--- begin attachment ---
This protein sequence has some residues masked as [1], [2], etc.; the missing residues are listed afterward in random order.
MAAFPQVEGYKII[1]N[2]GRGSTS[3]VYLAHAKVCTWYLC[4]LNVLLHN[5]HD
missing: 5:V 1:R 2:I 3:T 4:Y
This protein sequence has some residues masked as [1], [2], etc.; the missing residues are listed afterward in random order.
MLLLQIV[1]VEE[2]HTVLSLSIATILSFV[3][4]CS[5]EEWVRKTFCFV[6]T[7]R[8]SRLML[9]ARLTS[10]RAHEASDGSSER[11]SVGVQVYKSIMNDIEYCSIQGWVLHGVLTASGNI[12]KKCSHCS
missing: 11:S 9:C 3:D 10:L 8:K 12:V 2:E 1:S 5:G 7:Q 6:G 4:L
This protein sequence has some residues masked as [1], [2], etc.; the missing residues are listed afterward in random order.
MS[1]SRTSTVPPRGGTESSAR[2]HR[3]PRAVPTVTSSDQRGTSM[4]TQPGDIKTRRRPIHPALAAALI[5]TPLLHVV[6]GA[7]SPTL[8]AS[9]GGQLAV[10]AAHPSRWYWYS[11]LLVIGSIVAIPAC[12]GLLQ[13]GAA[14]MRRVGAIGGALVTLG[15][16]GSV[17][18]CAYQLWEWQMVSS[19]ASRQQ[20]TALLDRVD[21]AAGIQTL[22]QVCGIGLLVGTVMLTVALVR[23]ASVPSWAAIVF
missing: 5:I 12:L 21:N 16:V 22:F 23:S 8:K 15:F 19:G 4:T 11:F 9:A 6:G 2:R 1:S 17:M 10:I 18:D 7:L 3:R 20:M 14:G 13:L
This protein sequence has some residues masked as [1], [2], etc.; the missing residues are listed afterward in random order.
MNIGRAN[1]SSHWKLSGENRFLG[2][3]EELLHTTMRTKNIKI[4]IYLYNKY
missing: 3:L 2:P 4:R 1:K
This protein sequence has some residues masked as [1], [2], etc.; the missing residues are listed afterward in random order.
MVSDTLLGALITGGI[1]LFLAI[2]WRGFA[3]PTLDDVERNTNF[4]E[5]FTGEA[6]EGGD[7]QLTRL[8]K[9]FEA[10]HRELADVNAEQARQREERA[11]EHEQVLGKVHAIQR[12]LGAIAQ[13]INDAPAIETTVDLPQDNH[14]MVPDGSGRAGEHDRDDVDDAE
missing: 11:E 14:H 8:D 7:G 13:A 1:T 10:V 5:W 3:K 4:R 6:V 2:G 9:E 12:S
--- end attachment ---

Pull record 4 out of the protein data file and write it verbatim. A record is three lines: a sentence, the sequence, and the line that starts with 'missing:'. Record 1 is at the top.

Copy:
This protein sequence has some residues masked as [1], [2], etc.; the missing residues are listed afterward in random order.
MNIGRAN[1]SSHWKLSGENRFLG[2][3]EELLHTTMRTKNIKI[4]IYLYNKY
missing: 3:L 2:P 4:R 1:K